Arizona Citizens for the Arts (AzCA), Arizona’s primary arts and arts education advocacy group, announces several leadership changes to prepare for a focused effort to reauthorize the Arizona Commission on the Arts (ACA) and secure additional public funding to support the work of artists, arts educators and arts organizations statewide and enhance the quality of life in all communities.
In September, Executive Director Joseph Benesh will transition to a contract development role with AzCA. Benesh’s two-year tenure is marked by successful outreach efforts in communities across Arizona, giving AZCA a broader base of support for our advocacy efforts in every community.
In addition, Benesh leaves behind a more financially secure organization, with long-standing debt eliminated and a clear path forward for sustaining its operations. A search process for Benesh’s replacement is being organized.
“We’re grateful to Joseph for what he has accomplished in the toughest of times, and for his continuing work to support the organization,” said Stuart Graff, chair of the AzCA Board of Directors.
While the organization transitions to new leadership, AzCA board member Lorna Romero will take on leadership of the organization’s advocacy efforts supporting reauthorization of the Arizona Commission on the Arts in 2022.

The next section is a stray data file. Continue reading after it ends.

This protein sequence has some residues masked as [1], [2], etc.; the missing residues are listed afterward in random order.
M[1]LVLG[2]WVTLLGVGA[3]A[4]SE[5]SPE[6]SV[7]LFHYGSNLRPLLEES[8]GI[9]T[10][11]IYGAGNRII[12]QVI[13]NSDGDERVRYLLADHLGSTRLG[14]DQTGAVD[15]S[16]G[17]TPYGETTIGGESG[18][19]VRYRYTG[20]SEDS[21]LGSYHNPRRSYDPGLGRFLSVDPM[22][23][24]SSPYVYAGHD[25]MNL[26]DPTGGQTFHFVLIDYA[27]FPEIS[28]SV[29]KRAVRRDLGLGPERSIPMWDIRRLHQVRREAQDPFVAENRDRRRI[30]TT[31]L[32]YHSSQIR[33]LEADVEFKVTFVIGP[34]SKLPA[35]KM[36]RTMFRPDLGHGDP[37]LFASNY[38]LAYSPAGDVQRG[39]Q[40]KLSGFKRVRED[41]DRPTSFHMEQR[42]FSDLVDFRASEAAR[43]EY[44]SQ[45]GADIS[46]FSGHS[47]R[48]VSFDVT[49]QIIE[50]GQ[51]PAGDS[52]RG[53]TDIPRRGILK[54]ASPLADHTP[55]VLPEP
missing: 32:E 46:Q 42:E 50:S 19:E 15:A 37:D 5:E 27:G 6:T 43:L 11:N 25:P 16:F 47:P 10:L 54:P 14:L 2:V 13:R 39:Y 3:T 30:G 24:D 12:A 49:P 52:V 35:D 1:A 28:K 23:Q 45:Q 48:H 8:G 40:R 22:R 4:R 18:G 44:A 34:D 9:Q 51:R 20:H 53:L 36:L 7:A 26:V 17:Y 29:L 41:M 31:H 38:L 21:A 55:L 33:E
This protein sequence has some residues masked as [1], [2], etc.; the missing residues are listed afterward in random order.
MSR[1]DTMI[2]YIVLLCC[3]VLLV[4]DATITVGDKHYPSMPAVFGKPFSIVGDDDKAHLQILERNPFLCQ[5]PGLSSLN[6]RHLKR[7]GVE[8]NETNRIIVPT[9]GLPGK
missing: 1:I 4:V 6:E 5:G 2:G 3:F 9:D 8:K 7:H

Romero is the founder of Elevate Strategies, a communications and public affairs firm based in Mesa with extensive experience in advocacy work.
“We are pleased to include Lorna’s effective work experience across political dividing lines in our efforts to reauthorize the Commission for another ten years,” said Graff.
Romero’s work will be coordinated with the work led by Dianne McCallister of Public Policy Partners (P3), one of Arizona’s leading Government Affairs firms. Public Policy Partners will lead the efforts on the reauthorization of the Arizona Commission on the Arts, as well as advocate for ongoing funding for the Commission in the state budget.
The AZCA board of directors, along with Benesh, Romero and McCallister are working now to coordinate with arts allies around the state leading to a full push for reauthorization and funding for the ACA. Business and economic development leaders, tourism industry leaders, and providers of services to veterans, youth, and disadvantaged communities are being called to join in this effort.
“In my time with AZCA I’ve come to understand, even more deeply, the arts touch lives and communities in so many ways—helping vets address PTSD, teaching young people to think creatively and building their confidence, and giving people in all walks of life the opportunity to see through each others’ eyes,” Benesh said. “This is why this work is so important, as we’ve seen during the difficult challenges of the pandemic. We need more art, music, dance, theatre, and digital entertainment so that we can fully celebrate the beauty of life and connection to each other.”
For more information about Arizona Citizens for the Arts, go to www.azcitizensforthearts.org.